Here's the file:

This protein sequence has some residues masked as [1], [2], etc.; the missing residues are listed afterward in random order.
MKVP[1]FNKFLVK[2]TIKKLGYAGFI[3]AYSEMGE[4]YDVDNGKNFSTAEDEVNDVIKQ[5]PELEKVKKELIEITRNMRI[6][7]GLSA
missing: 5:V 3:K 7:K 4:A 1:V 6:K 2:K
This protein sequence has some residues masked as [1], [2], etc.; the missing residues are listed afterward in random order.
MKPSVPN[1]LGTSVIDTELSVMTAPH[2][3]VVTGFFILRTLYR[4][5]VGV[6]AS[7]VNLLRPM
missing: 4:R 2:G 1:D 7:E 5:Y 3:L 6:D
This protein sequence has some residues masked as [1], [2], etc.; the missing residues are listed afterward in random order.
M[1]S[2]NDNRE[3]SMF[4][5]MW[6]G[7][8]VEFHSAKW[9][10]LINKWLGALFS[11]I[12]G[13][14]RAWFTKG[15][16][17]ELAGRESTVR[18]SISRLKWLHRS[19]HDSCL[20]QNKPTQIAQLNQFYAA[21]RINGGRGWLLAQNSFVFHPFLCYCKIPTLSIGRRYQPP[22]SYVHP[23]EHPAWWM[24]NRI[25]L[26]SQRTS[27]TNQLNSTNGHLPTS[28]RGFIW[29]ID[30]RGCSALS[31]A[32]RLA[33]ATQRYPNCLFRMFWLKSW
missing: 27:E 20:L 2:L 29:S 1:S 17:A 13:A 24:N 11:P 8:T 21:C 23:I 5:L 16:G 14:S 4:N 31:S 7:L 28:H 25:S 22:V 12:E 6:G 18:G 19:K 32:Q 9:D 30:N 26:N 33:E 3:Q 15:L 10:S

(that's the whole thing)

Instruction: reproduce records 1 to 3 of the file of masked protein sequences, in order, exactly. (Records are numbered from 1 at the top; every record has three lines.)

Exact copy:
This protein sequence has some residues masked as [1], [2], etc.; the missing residues are listed afterward in random order.
MKVP[1]FNKFLVK[2]TIKKLGYAGFI[3]AYSEMGE[4]YDVDNGKNFSTAEDEVNDVIKQ[5]PELEKVKKELIEITRNMRI[6][7]GLSA
missing: 5:V 3:K 7:K 4:A 1:V 6:K 2:K
This protein sequence has some residues masked as [1], [2], etc.; the missing residues are listed afterward in random order.
MKPSVPN[1]LGTSVIDTELSVMTAPH[2][3]VVTGFFILRTLYR[4][5]VGV[6]AS[7]VNLLRPM
missing: 4:R 2:G 1:D 7:E 5:Y 3:L 6:D
This protein sequence has some residues masked as [1], [2], etc.; the missing residues are listed afterward in random order.
M[1]S[2]NDNRE[3]SMF[4][5]MW[6]G[7][8]VEFHSAKW[9][10]LINKWLGALFS[11]I[12]G[13][14]RAWFTKG[15][16][17]ELAGRESTVR[18]SISRLKWLHRS[19]HDSCL[20]QNKPTQIAQLNQFYAA[21]RINGGRGWLLAQNSFVFHPFLCYCKIPTLSIGRRYQPP[22]SYVHP[23]EHPAWWM[24]NRI[25]L[26]SQRTS[27]TNQLNSTNGHLPTS[28]RGFIW[29]ID[30]RGCSALS[31]A[32]RLA[33]ATQRYPNCLFRMFWLKSW
missing: 27:E 20:L 2:L 29:S 1:S 17:A 13:A 24:N 11:P 8:T 21:C 23:I 5:L 16:G 14:S 4:N 31:S 7:L 28:H 25:S 22:V 12:E 6:G 18:G 19:K 32:Q 9:D 30:N 26:N 33:E 3:Q 15:L 10:S